In Focus: Rethinking the Complex Process for Cancer Trials

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Applied Clinical TrialsApplied Clinical Trials-05-01-2024
Volume 33
Issue 5

Faced with a host of variables inherent to oncology studies, researchers look to inventive ways to boost efficiencies—and hopeful improved patient access.

Image Credit: © Supapeach - stock.adobe.com

Image Credit: © Supapeach - stock.adobe.com

Compared to non-oncology trials, it’s fair to say that cancer studies occupy a league all their own. There are no healthy cohorts involved; no placebo is in play; the patients endure near toxic levels of the tested medication in Phase I trials to get the dose right; and each patient brings to the study his or her own medical and treatment history, including comorbidities and a list of failed cancer treatments.

Even their diets need assessment, to see if the patient has eaten something that could reduce absorption of an oral drug. Acid in the stomach could affect absorption.

Other salient points that add to the complexity of a cancer clinical trial: There are many types of cancers and different signaling pathways—at least 12 of them.1

Throw into this mix the difficulties associated with recruiting cancer patients. An example: A Phase I-II interventional trial listed in ClinicalTrials.gov first posted in September 2019 has not recruited the 210 patients with advanced solid tumors and lymphomas needed for the trial.2 The study’s sponsors are looking to fill the trial’s six different cohorts. Some require a certain gene mutation, others, no gene mutation, but patients must have endured failure after failure on other cancer treatments. One cohort lists 13 inclusion criteria. The exclusion criteria number more than 20.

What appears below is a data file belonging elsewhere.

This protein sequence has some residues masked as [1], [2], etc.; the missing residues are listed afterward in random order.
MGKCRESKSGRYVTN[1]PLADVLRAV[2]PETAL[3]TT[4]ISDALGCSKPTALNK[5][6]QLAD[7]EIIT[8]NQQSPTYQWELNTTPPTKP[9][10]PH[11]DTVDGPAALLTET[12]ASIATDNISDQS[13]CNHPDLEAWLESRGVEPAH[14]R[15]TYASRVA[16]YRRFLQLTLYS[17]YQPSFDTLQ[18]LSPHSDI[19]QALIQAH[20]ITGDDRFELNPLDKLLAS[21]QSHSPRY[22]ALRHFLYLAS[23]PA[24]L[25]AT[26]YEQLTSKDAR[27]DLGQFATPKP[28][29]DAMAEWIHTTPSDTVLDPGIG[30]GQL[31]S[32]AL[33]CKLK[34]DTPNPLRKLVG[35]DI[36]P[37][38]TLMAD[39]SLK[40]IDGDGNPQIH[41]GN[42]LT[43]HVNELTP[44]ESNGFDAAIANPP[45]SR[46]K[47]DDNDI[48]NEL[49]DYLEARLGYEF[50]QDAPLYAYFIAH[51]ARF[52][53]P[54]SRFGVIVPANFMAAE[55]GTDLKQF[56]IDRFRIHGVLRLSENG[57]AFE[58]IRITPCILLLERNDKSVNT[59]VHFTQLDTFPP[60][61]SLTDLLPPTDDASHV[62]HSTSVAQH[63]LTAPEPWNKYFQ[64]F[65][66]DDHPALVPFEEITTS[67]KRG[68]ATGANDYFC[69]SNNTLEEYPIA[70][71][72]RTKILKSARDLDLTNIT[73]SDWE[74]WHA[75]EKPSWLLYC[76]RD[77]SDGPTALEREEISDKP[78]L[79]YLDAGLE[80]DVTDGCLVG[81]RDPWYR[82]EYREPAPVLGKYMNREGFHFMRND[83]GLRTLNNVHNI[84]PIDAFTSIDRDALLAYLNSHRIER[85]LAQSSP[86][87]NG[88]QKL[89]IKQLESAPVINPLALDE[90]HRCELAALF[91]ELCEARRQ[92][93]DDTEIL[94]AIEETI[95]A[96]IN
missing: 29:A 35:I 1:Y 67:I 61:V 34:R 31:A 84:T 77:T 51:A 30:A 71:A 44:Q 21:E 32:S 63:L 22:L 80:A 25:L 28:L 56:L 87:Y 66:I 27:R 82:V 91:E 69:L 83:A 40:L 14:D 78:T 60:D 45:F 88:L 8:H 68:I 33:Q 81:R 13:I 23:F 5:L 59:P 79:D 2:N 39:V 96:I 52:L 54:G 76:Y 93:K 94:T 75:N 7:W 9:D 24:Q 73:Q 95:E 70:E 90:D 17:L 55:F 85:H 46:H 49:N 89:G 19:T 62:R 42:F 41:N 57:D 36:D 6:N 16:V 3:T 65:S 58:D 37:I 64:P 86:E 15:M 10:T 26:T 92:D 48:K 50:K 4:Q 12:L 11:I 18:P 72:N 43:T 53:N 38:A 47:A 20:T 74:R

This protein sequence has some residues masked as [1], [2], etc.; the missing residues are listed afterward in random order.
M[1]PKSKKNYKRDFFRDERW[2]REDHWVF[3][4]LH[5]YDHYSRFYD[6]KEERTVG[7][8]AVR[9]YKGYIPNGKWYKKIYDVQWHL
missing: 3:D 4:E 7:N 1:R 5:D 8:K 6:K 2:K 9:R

It is no wonder some researchers are rethinking the cancer trial process. In January, members of the American Society of Clinical Oncology (ASCO) published a commentary highlighting a few areas that, if streamlined or addressed, they say would improve recruitment, especially of minority groups, and allow them access to novel therapies. The group is calling for the creation of partnerships between research centers and local providers, where the vast majority of cancer patients are treated.3

“The population that we treat in those trials are out-of-the gate different,” says R. Donald Harvey, PharmD, medical director, clinical trials office, director, Phase I clinical trials section, of the Winship Cancer Institute, Emory University, and lead author on the ASCO commentary. “These are individuals who have had cancer for a period of time” with different disease and treatment histories; they have had standard treatments that they couldn’t tolerate or didn’t work, or that eventually failed them at some point. “In cancer, we have all those variables to deal with,” says Harvey.

In other trials, for instance, in cardiology or neurology, Harvey continues, the first time a drug is used is on healthy volunteers. “They are getting a stipend, often being housed overnight. There are very few variable drugs they are on,” he notes.

Romillie Cruz, MD, senior medical director for the cancer specialty contract research organization (CRO) Simbec-Orion, emailed a list that echoed some of Harvey’s points and added others. These patients:

  • Have rapidly evolving disease.
  • Are mostly an older patient population.
  • Generally have multiple comorbidities if their disease has metastasized.
  • Endure doses that could be near toxic levels (maximum tolerable dose).

As for the trials themselves, says Cruz, the endpoints are death-related.